Bands To Watch 2013 + Playlist

  • by David Greenwald | 1.9.2013

LA Font

One of the great pleasures of keeping up with new music is when a band bashes through the blogosphere static with a song that triggers lightning in your veins and chills down your spine — and of course, it doesn’t get much worse than when an album you’ve waited for for months sounds like Michael Jordan playing baseball. With that in mind, this is by no means a definitive list of what to expect in 2013, just a handful of picks to look out for from the reliable crystal ball of my inbox. P.S. to the new My Bloody Valentine album: please be real.

This playlist and the below liner notes originally appeared in Playlist Club, my subscriber-only newsletter and curation service. Sign up here to get weekly album picks direct to your Spotify account, special monthly playlists and a personal mixtape hand-picked to help you find your next favorite bands.

Haim: A Los Angeles sister trio who’ve jammed with Ryan Adams and channel a combination of Fleetwood Mac and Whitney Houston’s “I Wanna Dance With Somebody.” Their debut album lands on Columbia (!) this year after a self-released free EP scored them instant, well-deserved attention in 2012.

The Staves: The second sister trio of the list, this time a folk group with the best harmonies I’ve heard in years. The production on their debut set, Dead & Born & Grown, is as clear as a case of Fuji Water thanks to legendary father-son producer team Glyn and Ethan Johns — collaborating for the first time. Worth the wait. No U.S. release date yet for the UK act, but album’s out digitally now.

The History of Apple Pie: Led by too-humble single “You’re So Cool,” the UK band plays shoegazy indie-pop that goes from catchy to crunchy with ease on debut album Out of View, due Jan. 28.

Fear of Men: The Brighton act’s gotten love from experimental-leaning blogs such as Gorilla Vs. Bear, but despite their low-budget production, they mostly sound like that one great Cranberries song. Look for a debut album this year.

Angel Haze: A controversial young rapper whose work has so far spanned beefs with Azealia Banks, hardcore hip-hop boasting, a powerful confessional about sexual abuse — and a flow that will stop you in your tracks.

Atoms for Peace: Radiohead’s Thom Yorke debuted this group in 2009 with a handful of Los Angeles shows to perform his solo album, The Eraser. In the band’s rhythm-heavy hands (as many as three members are on drums as Flea handles the bass), the album turned into a hurricane force. They’ll make their own debut with Feb. 26’s Amok.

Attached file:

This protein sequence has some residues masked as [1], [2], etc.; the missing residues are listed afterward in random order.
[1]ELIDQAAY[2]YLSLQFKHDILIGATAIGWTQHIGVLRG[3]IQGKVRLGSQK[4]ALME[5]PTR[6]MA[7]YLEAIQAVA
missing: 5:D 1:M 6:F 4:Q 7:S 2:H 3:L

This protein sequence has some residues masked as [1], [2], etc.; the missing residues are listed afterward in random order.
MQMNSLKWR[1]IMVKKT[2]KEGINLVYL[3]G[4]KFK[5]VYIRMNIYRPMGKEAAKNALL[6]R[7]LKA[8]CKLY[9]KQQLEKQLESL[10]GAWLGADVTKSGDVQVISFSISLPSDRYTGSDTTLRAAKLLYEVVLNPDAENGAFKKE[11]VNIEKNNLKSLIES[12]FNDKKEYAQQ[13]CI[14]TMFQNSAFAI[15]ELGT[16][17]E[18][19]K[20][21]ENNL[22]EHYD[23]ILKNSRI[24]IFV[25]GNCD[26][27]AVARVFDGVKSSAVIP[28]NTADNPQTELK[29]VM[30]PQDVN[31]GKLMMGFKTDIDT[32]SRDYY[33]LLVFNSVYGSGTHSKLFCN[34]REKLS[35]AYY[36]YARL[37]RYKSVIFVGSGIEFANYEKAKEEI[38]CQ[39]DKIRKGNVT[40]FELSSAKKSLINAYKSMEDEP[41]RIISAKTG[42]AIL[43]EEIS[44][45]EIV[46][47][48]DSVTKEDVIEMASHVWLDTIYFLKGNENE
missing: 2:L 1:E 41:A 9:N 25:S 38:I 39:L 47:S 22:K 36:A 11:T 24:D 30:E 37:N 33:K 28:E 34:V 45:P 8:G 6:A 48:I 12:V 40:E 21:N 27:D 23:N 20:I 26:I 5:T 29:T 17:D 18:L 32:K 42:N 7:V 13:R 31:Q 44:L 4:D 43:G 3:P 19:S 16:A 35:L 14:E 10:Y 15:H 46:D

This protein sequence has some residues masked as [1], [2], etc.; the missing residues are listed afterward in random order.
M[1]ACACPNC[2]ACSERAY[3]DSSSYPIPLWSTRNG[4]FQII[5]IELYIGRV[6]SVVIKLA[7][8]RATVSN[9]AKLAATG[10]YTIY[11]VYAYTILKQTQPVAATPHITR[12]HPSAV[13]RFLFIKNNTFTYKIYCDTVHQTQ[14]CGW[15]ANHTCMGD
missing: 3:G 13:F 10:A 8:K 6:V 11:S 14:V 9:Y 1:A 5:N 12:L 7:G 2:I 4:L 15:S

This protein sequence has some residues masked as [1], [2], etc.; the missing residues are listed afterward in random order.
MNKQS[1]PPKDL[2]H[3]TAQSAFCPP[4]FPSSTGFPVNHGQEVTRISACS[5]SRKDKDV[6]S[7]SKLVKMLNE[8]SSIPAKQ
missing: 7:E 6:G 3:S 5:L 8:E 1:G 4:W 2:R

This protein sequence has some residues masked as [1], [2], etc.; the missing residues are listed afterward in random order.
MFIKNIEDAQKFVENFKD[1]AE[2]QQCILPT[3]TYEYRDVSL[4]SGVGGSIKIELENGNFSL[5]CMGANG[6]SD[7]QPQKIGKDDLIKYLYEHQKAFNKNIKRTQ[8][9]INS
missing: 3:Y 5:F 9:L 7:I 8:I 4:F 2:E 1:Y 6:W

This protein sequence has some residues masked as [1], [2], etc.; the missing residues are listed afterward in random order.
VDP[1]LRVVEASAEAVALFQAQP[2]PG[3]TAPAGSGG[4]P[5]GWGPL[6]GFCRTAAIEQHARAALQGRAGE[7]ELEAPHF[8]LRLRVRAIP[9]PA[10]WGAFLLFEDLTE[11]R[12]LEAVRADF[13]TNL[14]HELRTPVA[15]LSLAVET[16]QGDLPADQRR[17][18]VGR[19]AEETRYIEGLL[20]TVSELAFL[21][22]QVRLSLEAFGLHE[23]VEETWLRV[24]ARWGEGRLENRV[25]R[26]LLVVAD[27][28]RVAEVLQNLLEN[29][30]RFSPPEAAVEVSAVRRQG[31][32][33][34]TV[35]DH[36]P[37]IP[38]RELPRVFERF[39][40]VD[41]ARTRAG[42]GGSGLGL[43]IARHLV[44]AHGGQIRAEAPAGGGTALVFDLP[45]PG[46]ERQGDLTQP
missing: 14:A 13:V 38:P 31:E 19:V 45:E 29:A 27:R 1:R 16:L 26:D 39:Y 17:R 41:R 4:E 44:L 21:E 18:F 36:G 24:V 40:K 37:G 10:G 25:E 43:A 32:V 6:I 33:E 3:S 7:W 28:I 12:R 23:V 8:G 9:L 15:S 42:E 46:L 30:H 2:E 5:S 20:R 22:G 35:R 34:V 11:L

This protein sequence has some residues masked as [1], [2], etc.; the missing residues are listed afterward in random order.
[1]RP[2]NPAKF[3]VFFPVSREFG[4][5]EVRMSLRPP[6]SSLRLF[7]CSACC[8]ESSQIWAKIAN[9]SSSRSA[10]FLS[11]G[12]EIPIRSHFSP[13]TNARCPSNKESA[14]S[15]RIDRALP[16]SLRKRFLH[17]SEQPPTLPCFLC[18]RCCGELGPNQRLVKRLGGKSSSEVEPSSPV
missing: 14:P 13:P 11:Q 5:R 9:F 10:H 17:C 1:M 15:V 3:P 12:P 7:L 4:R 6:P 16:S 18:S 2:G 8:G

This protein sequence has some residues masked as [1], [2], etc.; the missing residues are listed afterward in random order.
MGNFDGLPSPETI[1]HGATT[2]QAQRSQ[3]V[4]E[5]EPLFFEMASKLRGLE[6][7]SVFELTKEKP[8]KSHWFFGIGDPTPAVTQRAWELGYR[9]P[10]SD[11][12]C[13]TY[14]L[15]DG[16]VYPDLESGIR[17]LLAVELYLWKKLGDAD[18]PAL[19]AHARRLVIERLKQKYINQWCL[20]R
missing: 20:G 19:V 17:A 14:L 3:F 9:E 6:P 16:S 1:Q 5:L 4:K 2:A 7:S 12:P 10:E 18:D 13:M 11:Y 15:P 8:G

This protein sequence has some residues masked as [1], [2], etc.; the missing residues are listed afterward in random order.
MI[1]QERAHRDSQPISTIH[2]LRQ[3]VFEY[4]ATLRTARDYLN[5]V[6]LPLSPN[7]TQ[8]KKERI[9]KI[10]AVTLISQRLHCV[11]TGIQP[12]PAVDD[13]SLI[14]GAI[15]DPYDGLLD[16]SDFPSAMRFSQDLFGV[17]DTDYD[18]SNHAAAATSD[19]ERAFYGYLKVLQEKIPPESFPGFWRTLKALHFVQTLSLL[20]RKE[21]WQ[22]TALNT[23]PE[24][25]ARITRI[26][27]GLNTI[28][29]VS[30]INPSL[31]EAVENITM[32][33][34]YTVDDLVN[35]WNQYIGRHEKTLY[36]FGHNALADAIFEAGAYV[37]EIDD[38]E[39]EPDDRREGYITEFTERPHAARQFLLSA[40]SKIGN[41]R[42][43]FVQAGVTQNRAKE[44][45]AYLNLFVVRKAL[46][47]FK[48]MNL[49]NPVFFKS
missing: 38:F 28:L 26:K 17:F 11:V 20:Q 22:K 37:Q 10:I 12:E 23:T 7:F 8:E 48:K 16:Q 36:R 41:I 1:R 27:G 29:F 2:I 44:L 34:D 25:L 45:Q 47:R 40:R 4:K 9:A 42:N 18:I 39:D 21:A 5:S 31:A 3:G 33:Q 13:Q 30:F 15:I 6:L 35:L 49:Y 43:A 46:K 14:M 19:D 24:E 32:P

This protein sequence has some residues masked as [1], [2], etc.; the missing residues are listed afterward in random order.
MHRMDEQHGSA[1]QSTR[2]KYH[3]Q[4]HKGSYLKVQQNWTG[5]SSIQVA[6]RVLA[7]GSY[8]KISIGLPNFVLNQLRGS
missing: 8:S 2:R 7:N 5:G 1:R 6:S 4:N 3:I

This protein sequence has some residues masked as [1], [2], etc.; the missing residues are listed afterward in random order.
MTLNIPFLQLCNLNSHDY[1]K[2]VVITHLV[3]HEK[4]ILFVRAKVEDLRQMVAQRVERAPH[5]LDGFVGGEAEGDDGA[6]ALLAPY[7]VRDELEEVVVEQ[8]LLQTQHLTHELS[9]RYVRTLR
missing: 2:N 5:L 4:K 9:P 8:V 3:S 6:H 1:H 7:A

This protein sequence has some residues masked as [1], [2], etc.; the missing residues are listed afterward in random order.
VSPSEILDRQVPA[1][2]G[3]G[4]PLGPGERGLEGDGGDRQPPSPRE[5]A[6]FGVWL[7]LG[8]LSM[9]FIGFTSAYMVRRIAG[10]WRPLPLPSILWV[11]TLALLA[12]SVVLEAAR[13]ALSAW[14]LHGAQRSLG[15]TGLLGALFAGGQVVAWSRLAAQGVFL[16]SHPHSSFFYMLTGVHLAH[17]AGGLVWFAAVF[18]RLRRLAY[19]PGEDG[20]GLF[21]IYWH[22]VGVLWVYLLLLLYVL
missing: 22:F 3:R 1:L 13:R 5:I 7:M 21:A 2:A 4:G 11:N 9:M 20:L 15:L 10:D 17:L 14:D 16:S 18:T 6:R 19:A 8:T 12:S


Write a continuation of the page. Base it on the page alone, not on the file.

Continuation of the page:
Toro Y Moi: Always the most surprising, talented member of the Chillwave Class of ’09, his latest is Anything in Return — an album that looks to blend his electro-dance inclinations with the ’70s pop he capably explored on Underneath the Pine.

Local Natives: With Jan. 22-due sophomore set Hummingbird, the Los Angeles indie act eases back on the kinetic energy of Gorilla Manor with a less tribal, more turbulent album produced by the National’s Aaron Dessner.

Hayden: The consistently great Toronto folk musician is broadening his palette on Us Alone, his seventh album. First single “Old Dreams” steps away from the campfire, finding his comforting voice floating over an ethereal piano-and-guitar backdrop that evokes Summerteeth-era Wilco.

LA Font: Thanks to a successful Kickstarter campaign, the Los Angeles rockers (and longtime friends of Rawkblog) added just the right amount of studio polish to the gritty Diving Man, their sophomore album and an impressively incendiary guitar effort that should make Ty Segall nervous.

Mount Moriah: The band’s a new Merge Records signee, which is good enough for me — not that the North Carolina act’s evocative alt-country wouldn’t have caught my attention. Their new album, Miracle Temple, is due Feb. 26.

Sky Ferreira: I loved Ferreira’s Ghost EP, which saw her embracing ’80s pop as unembarrassingly as lonesome folk. Can’t wait to see which sides she turns to on I’m Not Alright, her proper debut album.

High Highs: It’s been over two years since the Australian-turned-NYC act began transporting listeners directly to folktronica dreamland, but if it takes their whole lives to make that first album, so be it.

LA Font photo by David Greenwald